The ruin of the castle Frýdštejn is one of 3 castles of the district of Jablonec n.N. We don´t know exactly when it was grounded. Nor when the domesne of Frýdštejn was created. We know, however, that it was the property of the family of Markvartic. The owners of the castle were the lords of Dražice (1363), 13 years later )1376) lords of Bibrštejn and that is for the castle Frýdštejn is assumed to have relations with the family of Bibrštejn.

The castle Pecka  (38 km)

The castle Pecka is called a pearl of the Giant Mountains. It is situated in the very centre of this wonderful region. >From the castle lookout, a central massif of the Giant Mountains with Sněžka and Černá hora is visible in its full glory. In the western direction, above the town Nová Paka, peaks of Kumburk and Bradlec with ruins of medieval castles come into view. On the right of them, there is Tábor with a small pilgrimage chapel. In the south-eastern direction, there is Zvičina – the highest point of the region in the altitude of 671 m a.s.l.

History of the castle

The first written mention of the castle Pecka dates back to the year 1322. The owner was said to be Budivoj of Pecka. The castle originally served for protection of the estate border and goldmines near the village Stupná, where the extraction was performed throughout the whole period of the Middle Ages. It had two protective towers connected by a castle wall and one residential palace in the southern part of the courtyard. Around the castle, a moat was dug, so the castle was accessible only via a drawbridge.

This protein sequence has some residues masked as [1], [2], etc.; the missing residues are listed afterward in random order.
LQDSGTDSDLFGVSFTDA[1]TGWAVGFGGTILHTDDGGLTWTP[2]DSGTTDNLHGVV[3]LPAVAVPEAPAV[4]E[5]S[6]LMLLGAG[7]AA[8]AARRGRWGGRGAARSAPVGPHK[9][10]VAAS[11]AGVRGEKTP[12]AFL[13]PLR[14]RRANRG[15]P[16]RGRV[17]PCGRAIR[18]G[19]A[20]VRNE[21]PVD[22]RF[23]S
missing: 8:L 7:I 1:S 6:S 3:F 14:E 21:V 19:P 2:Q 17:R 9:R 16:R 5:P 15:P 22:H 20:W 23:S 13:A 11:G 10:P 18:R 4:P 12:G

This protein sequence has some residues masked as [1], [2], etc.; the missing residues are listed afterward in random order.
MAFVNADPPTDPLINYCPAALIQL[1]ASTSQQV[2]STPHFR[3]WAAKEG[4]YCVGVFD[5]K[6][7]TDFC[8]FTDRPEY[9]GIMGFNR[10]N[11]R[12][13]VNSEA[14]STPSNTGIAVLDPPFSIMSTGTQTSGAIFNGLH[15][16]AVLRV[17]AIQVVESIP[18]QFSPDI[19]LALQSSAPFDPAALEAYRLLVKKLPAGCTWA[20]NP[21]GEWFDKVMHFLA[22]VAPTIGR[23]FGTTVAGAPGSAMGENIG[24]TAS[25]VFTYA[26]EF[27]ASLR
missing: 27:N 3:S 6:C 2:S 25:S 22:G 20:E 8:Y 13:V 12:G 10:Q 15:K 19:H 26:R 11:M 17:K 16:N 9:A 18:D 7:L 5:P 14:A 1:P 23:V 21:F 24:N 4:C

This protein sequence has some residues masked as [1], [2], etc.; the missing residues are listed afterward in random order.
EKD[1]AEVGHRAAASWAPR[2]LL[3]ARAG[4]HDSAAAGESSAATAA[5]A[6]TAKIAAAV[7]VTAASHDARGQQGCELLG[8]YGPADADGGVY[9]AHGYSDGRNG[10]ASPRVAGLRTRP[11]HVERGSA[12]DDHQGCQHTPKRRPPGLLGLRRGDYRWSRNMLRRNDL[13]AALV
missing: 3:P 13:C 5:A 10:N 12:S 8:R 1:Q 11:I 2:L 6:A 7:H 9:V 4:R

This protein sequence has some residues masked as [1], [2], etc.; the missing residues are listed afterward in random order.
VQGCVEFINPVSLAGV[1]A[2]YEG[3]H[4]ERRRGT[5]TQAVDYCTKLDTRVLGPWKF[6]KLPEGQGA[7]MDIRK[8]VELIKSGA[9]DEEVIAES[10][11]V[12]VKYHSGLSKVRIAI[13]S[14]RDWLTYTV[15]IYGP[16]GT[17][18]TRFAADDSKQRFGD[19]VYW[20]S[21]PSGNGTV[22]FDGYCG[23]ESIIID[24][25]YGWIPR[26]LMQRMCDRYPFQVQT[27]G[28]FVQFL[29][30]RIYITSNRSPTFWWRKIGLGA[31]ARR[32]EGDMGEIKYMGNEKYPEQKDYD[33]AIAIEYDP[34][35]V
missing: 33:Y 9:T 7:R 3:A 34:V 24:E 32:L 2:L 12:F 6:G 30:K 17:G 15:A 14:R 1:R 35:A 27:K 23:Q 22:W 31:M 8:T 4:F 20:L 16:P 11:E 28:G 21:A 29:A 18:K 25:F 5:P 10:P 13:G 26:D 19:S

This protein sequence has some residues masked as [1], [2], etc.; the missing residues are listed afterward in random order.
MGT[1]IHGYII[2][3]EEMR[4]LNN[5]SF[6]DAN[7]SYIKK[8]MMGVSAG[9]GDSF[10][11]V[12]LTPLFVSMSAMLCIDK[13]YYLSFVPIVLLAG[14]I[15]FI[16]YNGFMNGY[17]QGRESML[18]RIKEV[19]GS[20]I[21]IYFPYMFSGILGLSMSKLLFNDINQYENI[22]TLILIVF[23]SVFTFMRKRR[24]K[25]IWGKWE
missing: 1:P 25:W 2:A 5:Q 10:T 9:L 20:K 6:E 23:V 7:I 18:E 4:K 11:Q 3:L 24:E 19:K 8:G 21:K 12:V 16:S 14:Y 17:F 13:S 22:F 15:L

From the end of the 15th century, the castle owners were trying strived for further extension of residential parts – at the beginning, under the Hořický family of Hořice, in the Gothic style, but later, under the Škopek family of Bílé Otradovice, a complete renaissance reconstruction was performed. It was finished by arrangement of the interior at the beginning of the 17th century by Kryštof Harant of Polžice and Bezdružice. In the place of the former plain castle, there was suddenly a beautiful mansion with four residential palaces built around a rectangular courtyard and decorated from both the internal and external side by sgrafitto and painted coats of arms of the Škopek and Harant families.

After Kryštof Harant's tragic death at the Old Town place of execution in June 1621, Pecka came into the possession of Albrecht of Valdštejn, who after owning the castle for a year gave it to the Carthusian order of Valdice u Jičína as a gift. The order used Pecka for more than 150 years only as a summer residence. Almost unoccupied mansion started to decay. Its fame came to a full stop after a big fire in 1830.

After an official consent, its walls started to be pulled down and taken to pieces. This lasted until the year 1921 when the ruins of the mansion came into the possession of the Pecka municipality. Inhabitants of this village contributed to at least partial reconstruction of the object. They opposed a decision of the conservation office recommending that the castle should preserve the character of a ruin, and with the help of state aid and their own financial means and work they repaired the western Harantovský palace. From 1968, the castle serves as a tourist object with a guided tour.

The ruin Bradlec (40 km)

The ruin Kumburk (41 km)